That Ain’t Forgiveness: On the Political Economy of Hugging

By Dr. Herukhuti

Stop it.

Stop showing the images, playing the video. Stop talking about how amazing or incredible or moving or heartwarming it was. To anyone who is using the scene of the sentencing phase of Amber Guyger’s trial in Dallas, TX, USA to pimp a narrative about forgiveness and Black people or Blackness in general. Stop it.

Stop labeling these kinds of performances as acts of forgiveness. Forgiveness requires free will and consent.

There is no ability to consent among the oppressed in the matrix of settler-colonialism, imperialism, white supremacy, capitalism, and cisheteropatriarchy. There is no ability to choose from a range of options that which most addresses one’s needs. There is only compliance and resistance.

These performances are just as consensual as the sex that Europeans slavers imposed upon African people during slavery.

So whether it be the hug Botham Jean’s younger brother Brandt Jean gave to Amber Guyger, his brother’s murderer at the sentencing proceeding or the hug Judge Tammy Kemp, the presiding judge and person of African descent, gave to Guyger durning the sentencing or the forgiveness Felicia Sanders, the mother of one of the nine victims killed by Dylann Roof in a Charleston church, extended to him, during the trial, these acts are performed under duress because they happen within a society in which people of African descent do not control the systems of accountability nor possess the ability of freedom of movement and expression necessary to do anything other than the limited set of options the matrix of domination affords them.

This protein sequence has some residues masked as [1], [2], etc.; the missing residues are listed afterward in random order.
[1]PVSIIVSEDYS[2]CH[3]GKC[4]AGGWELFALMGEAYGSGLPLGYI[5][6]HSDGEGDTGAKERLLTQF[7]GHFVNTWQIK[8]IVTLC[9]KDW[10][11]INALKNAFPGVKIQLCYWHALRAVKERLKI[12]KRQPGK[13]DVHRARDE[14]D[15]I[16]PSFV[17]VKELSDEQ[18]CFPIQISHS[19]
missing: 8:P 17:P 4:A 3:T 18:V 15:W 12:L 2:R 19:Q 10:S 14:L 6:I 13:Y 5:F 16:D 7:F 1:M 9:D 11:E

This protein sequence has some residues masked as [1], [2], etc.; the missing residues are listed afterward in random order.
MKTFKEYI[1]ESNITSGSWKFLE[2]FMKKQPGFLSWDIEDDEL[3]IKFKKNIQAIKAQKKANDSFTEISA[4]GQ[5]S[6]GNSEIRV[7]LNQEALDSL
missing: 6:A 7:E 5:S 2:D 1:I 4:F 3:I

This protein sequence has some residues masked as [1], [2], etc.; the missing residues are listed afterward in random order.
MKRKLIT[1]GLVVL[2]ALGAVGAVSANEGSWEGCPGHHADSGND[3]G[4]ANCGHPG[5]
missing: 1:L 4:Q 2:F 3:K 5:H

These performances are more so acts of resilience.

In a chapter I wrote for the book Black LGBT Health in the United States: The Intersection of Race, Gender, and Sexual Orientation, which is titled “Uses of the Interstitial as Power: Black, Bisexual Men Building Maroon Health,” I highlighted the problematics of glorifying the resilience of Black people:

Resilience has become an important concept in theorizing the adaptive tools and abilities used by members of oppressed people i.e., people of color, LGBT people, etc. in response to the structural inequalities they encounter. Although there is no consistency of definition within the literature for resilience, researchers believe that both intrapersonal (e.g., strong sense of racial group membership, integration of multiple identities such as ethno-racial, sexual, and religious identity, a sense of self, and positive or active coping skills, etc.) and social factors (e.g., supportive community and protective interpersonal relationships) contribute to the degree to which members of these groups can live and function within a society that undermines their wellbeing (Follins, Walker & Lewis, 2014; Colpitts & Gahagan, 2016). Resilience, the ability to recover after experiencing trauma, assault, injury, or the impact of an undermining force, has been attractive to researchers who wish to adopt an appreciative, strengths-based alternative to prevailing pathological models for understanding oppressed people. And yet, as Colpitts & Gahagan (2016) observed, “resilience as a conceptual framework in understanding and measuring LGBTQ health…has traditionally been framed and conceptualized from an ethnocentric, white, Western perspective, as the emphasis on individualism demonstrates” (p.6).